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What's fair?

(12 Posts)
MikePesterday Mon 18-Apr-16 23:16:56

I'm looking to get your opinion on the following scenario. My husband and I have made the decision to separate and I will be keeping our home that is currently jointly owned, I will be buying him out though and giving him his share of the equity. The problem is that I was gifted £20000 a while back from one of my family members with the request that it must be paid towards our mortgage. Now that we are separating we are disagreeing on how this money should be split. My view is that we should half the equity down the middle and then take the £20000 off of his half whereas he is saying that I should take off the £20000 first and then split the difference. His suggestion effectively leaves me worse off and him benefitting from this gift whereas my suggestion means I get the full £20000 back. What do you think is fair here?

Joysmum Mon 18-Apr-16 23:20:52

Split the equity after the money has gone towards the mortgage as the person gifted it intended. The gift is a marital asset.

Cabrinha Mon 18-Apr-16 23:27:18

Honestly, what would you think if the money had come from his relative?

You can argue that inheritance is not a marital asset, sometimes successfully. But I think legally that's less persuasive here because it was specifically given to go to the mortgage in what your relative knew was a jointly owned property.

I would split the gift equally.

Unless you we're divorcing because he was a total arsehole, in which case I'd speak to a solicitor about my chances!

What about the rest of the financial split? Do you feel it's fair? Are you trying to redress other things you feel are unfair?

MikePesterday Mon 18-Apr-16 23:39:52

Thanks for your responses. I see your points but I suppose I am feeling a bit hard done by as I don't think he's being fair elsewhere. He is self employed and a high earner but any money that we have is in the business account which I don't have access to. He is telling me there is no money available /left to give me after he pays what tax is due in 2017 but I think this is wrong and unfair as he will be earning between now and then so why should any money we have currently be put aside for tax just now that isn't actually due till 2017?!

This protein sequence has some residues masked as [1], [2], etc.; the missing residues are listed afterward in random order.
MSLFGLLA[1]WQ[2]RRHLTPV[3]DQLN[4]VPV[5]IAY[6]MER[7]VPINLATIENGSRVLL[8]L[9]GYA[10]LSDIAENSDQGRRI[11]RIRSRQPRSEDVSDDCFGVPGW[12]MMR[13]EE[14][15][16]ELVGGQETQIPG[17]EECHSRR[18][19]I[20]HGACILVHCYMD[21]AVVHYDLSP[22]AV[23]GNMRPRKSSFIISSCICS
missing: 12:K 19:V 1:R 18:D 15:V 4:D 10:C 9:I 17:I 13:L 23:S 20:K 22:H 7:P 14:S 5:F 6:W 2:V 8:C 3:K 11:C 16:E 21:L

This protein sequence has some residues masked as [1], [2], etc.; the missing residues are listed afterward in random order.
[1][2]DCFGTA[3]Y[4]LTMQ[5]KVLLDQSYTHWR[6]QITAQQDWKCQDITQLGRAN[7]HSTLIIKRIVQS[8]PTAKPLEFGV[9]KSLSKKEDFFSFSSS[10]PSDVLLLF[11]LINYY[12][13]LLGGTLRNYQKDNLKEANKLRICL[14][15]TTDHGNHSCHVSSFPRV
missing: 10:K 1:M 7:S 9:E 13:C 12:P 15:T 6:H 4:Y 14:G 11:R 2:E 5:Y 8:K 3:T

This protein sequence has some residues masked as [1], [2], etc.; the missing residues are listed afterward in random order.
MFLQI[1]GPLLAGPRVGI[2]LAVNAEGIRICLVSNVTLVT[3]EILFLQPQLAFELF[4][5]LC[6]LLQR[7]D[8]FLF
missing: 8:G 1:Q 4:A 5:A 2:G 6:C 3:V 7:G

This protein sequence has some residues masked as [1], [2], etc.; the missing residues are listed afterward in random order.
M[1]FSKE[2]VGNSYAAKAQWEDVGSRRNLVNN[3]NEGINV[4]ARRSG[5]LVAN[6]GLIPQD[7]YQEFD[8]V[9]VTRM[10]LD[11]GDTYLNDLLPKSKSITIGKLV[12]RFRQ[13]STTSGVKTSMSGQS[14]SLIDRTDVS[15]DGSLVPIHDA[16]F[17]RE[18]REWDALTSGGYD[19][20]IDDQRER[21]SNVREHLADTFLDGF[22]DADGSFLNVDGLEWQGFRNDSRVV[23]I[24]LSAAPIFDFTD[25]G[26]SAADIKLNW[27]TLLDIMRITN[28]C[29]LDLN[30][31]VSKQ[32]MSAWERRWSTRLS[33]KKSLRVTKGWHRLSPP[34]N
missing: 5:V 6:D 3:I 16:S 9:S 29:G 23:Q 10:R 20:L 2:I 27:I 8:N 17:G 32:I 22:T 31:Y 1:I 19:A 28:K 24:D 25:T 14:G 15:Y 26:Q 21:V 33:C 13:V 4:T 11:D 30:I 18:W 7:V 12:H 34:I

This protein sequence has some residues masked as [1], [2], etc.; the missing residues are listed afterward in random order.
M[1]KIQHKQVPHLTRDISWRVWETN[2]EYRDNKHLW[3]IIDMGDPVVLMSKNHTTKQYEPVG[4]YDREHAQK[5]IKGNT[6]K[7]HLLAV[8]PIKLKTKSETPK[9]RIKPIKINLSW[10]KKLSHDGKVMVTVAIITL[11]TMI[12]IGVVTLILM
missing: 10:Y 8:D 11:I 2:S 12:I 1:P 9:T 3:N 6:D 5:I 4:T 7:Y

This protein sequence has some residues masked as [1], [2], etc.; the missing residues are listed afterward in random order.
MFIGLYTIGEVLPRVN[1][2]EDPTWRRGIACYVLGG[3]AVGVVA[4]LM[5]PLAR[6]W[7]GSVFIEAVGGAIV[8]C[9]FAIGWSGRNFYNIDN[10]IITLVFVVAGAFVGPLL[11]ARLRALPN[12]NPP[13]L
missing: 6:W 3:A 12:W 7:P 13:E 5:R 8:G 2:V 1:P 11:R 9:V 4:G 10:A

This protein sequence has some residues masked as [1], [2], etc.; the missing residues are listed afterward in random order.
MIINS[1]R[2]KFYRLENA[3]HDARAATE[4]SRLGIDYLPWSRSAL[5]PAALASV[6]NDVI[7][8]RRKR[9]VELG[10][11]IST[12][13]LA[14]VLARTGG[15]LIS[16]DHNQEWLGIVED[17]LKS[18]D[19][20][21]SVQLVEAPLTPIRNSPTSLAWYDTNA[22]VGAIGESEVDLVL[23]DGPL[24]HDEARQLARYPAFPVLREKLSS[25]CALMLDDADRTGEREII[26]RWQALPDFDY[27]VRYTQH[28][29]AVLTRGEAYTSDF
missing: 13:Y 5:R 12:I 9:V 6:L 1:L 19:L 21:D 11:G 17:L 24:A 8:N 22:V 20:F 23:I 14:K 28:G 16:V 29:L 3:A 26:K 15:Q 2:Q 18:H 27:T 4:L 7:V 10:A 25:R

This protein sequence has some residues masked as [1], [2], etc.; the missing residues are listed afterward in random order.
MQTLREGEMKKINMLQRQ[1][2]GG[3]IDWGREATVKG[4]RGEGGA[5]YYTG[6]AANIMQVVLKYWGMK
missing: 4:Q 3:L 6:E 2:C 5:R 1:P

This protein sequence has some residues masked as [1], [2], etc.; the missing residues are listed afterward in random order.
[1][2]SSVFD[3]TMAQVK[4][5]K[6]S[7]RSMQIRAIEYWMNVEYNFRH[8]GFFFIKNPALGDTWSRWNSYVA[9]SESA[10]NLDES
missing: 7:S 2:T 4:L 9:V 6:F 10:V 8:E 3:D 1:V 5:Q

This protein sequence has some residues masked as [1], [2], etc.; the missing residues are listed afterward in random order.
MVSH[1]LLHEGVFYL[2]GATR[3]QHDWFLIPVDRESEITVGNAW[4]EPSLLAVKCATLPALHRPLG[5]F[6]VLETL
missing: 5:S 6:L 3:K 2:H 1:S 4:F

Also, he is disputing how much money he needs to pay in maintenance, saying this should be calculated on his basic salary which is the bare minimum i.e. £12000 rather than taking in to account the very large dividends he pays himself quarterly.

Sorry for drip feeding and having a bit of a vent!

MyKingdomForBrie Mon 18-Apr-16 23:44:32

Your way isn't fair at at all! He's not benefitting from your gift of you take it first, you're effectively making him pay you 20k rather than take it from the equity, how is that fair?! Your way you end up with double the extra amount.

Cabrinha Mon 18-Apr-16 23:55:19

Right, that's why I asked about you redressing other things!
Because your suggestion was so obviously unfair that I guessed you must be annoyed about sonething else.
He is taking the piss about maintenance.
And it's a bad sign that you don't see the business account.
What about pensions?
And if he's the higher earner, why are you talking about 50/50 splits on the equity?

Please tell me you've taken legal advice? Because I think you're going to say that you haven't. You must before you agree to anything. And definitely don't agree until you've had full disclosure - that'll include the business stuff.

No need to go shouting "see you in court!". Just tell him that it's very complicated, what with tax to consider as well as house and inheritance and pensions etc. And that you think the way to be fair and keep emotions out would be to use a solicitor to make the proposal, and then mediation.

Massive alarm bells at him wanting maintenance to be on a lower salary!

ladylambkin Tue 19-Apr-16 00:53:28

Cms will calculate his income using HMRC income but you can also apply for a variation for the dividends which will also pull through information from HMRC

tornandhurt Tue 19-Apr-16 14:43:53

Regardless of whether you have used the 200k gift yet to pay down the mortgage or its just sitting in your account for the time being while you make a decision is neither here nor there..........its a joint/marital asset already and should be treated as such, as with his accounts. You need to seek proper advice and pp above re: HMRC as well and CMS .

The fact that you have DCs though would, dependent on arrangements for the children, usually imply something other than a straight 50/50 split.

Duckdeamon Tue 19-Apr-16 14:46:00

Legal advice!

1DAD2KIDS Tue 19-Apr-16 16:46:11

Basically it can be a 50/50 split of all assests. Or it can be different ratio based on future need for both of you. Normally kids have a big factor. So you can do it his way or let the courts decide. But you will need a good reason (I.e. The added cost of being residential parent) to keep a bigger part of the equity. Just thinking it's a little unfair or I want a bit more is not justification. At the end of the day it's your call. If you can't agree in theory the courts can hopefully draw out a fair and unbiases split of assests. Just remember a long draw out legal battle can eat up a large some of the assets and be hugely draining.

Kr1stina Tue 19-Apr-16 17:34:19

His income is his salary plus his dividends

Are you a shareholder or director of his company ?

Kr1stina Tue 19-Apr-16 17:36:39

How are you splitting the business ? It's as much a marital assets as much your home, pensions and savings ( at least the part that he build up during your marriage )

I'm assuming that it's a small limited company that he owns or part owns.

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